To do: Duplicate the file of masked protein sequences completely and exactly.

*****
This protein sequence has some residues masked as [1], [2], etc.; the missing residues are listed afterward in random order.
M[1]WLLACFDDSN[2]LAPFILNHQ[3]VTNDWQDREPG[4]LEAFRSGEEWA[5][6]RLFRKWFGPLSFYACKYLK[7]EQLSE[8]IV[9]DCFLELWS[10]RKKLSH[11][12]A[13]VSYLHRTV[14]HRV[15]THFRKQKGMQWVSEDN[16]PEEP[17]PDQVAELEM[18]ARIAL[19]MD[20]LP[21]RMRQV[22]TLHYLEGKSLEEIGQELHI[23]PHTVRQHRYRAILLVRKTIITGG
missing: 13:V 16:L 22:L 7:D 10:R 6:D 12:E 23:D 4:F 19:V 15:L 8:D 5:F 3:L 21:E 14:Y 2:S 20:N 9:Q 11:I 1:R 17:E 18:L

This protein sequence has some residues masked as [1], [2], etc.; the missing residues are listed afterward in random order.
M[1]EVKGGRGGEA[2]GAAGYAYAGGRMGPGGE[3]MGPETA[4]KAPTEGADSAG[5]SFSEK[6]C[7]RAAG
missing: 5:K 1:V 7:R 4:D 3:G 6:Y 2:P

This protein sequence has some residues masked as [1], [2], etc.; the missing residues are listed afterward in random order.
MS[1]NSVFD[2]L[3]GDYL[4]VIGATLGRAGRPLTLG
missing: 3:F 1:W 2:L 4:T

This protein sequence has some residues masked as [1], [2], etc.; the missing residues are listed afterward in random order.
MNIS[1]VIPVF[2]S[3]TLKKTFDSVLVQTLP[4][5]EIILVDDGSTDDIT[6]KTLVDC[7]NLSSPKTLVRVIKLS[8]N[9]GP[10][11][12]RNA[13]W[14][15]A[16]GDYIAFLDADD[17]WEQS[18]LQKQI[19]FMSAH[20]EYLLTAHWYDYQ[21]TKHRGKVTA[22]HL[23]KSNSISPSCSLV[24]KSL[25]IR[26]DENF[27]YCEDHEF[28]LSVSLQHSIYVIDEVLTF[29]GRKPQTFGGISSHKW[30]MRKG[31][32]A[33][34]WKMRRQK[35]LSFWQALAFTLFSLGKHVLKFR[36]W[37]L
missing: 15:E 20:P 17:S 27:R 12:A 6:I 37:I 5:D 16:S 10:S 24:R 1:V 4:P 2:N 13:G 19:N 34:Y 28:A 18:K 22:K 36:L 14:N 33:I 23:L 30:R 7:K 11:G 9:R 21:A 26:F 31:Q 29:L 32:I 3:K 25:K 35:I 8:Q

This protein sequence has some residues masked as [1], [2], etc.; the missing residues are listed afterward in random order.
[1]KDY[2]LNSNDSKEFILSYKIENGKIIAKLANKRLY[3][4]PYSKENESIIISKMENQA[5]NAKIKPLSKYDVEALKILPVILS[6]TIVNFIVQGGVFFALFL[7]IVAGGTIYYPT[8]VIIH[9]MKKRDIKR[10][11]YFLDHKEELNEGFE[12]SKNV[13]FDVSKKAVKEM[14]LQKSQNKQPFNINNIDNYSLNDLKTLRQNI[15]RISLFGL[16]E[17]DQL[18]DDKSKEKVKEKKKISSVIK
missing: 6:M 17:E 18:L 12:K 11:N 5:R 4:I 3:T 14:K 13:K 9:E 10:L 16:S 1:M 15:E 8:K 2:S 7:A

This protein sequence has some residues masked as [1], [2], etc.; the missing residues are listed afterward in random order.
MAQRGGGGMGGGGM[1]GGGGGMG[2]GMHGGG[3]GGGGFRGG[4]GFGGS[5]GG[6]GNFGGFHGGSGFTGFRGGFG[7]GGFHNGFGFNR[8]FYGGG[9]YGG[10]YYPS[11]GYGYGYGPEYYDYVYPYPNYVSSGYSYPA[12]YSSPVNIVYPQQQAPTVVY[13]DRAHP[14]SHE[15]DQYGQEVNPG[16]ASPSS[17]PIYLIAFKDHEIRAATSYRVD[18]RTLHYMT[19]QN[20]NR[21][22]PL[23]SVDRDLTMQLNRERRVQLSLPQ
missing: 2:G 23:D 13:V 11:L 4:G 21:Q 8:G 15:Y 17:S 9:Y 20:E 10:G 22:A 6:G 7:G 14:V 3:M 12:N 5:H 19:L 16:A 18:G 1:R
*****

This protein sequence has some residues masked as [1], [2], etc.; the missing residues are listed afterward in random order.
M[1]WLLACFDDSN[2]LAPFILNHQ[3]VTNDWQDREPG[4]LEAFRSGEEWA[5][6]RLFRKWFGPLSFYACKYLK[7]EQLSE[8]IV[9]DCFLELWS[10]RKKLSH[11][12]A[13]VSYLHRTV[14]HRV[15]THFRKQKGMQWVSEDN[16]PEEP[17]PDQVAELEM[18]ARIAL[19]MD[20]LP[21]RMRQV[22]TLHYLEGKSLEEIGQELHI[23]PHTVRQHRYRAILLVRKTIITGG
missing: 13:V 16:L 22:L 7:D 10:R 6:D 12:E 23:D 4:F 19:V 15:L 8:D 5:F 3:L 21:E 14:Y 2:S 20:N 9:Q 11:I 1:R 17:E 18:L

This protein sequence has some residues masked as [1], [2], etc.; the missing residues are listed afterward in random order.
M[1]EVKGGRGGEA[2]GAAGYAYAGGRMGPGGE[3]MGPETA[4]KAPTEGADSAG[5]SFSEK[6]C[7]RAAG
missing: 5:K 1:V 7:R 4:D 3:G 6:Y 2:P

This protein sequence has some residues masked as [1], [2], etc.; the missing residues are listed afterward in random order.
MS[1]NSVFD[2]L[3]GDYL[4]VIGATLGRAGRPLTLG
missing: 3:F 1:W 2:L 4:T

This protein sequence has some residues masked as [1], [2], etc.; the missing residues are listed afterward in random order.
MNIS[1]VIPVF[2]S[3]TLKKTFDSVLVQTLP[4][5]EIILVDDGSTDDIT[6]KTLVDC[7]NLSSPKTLVRVIKLS[8]N[9]GP[10][11][12]RNA[13]W[14][15]A[16]GDYIAFLDADD[17]WEQS[18]LQKQI[19]FMSAH[20]EYLLTAHWYDYQ[21]TKHRGKVTA[22]HL[23]KSNSISPSCSLV[24]KSL[25]IR[26]DENF[27]YCEDHEF[28]LSVSLQHSIYVIDEVLTF[29]GRKPQTFGGISSHKW[30]MRKG[31][32]A[33][34]WKMRRQK[35]LSFWQALAFTLFSLGKHVLKFR[36]W[37]L
missing: 15:E 20:P 17:S 27:R 12:A 6:I 37:I 5:D 16:S 10:S 24:R 1:V 4:P 2:N 13:G 19:N 34:Y 28:A 18:K 22:K 36:L 14:N 33:I 23:L 30:R 7:K 11:G 9:R 21:A 26:F 31:Q 29:L 32:I 3:K 25:K 35:I 8:Q

This protein sequence has some residues masked as [1], [2], etc.; the missing residues are listed afterward in random order.
[1]KDY[2]LNSNDSKEFILSYKIENGKIIAKLANKRLY[3][4]PYSKENESIIISKMENQA[5]NAKIKPLSKYDVEALKILPVILS[6]TIVNFIVQGGVFFALFL[7]IVAGGTIYYPT[8]VIIH[9]MKKRDIKR[10][11]YFLDHKEELNEGFE[12]SKNV[13]FDVSKKAVKEM[14]LQKSQNKQPFNINNIDNYSLNDLKTLRQNI[15]RISLFGL[16]E[17]DQL[18]DDKSKEKVKEKKKISSVIK
missing: 6:M 17:E 18:L 12:K 11:N 5:R 4:I 3:T 14:K 13:K 9:E 10:L 16:S 1:M 15:E 8:K 2:S 7:A

This protein sequence has some residues masked as [1], [2], etc.; the missing residues are listed afterward in random order.
MAQRGGGGMGGGGM[1]GGGGGMG[2]GMHGGG[3]GGGGFRGG[4]GFGGS[5]GG[6]GNFGGFHGGSGFTGFRGGFG[7]GGFHNGFGFNR[8]FYGGG[9]YGG[10]YYPS[11]GYGYGYGPEYYDYVYPYPNYVSSGYSYPA[12]YSSPVNIVYPQQQAPTVVY[13]DRAHP[14]SHE[15]DQYGQEVNPG[16]ASPSS[17]PIYLIAFKDHEIRAATSYRVD[18]RTLHYMT[19]QN[20]NR[21][22]PL[23]SVDRDLTMQLNRERRVQLSLPQ
missing: 2:G 23:D 13:V 11:L 4:G 21:Q 8:G 15:Y 17:S 9:Y 20:E 10:G 22:A 6:G 7:G 14:V 3:M 12:N 5:H 19:L 16:A 18:G 1:R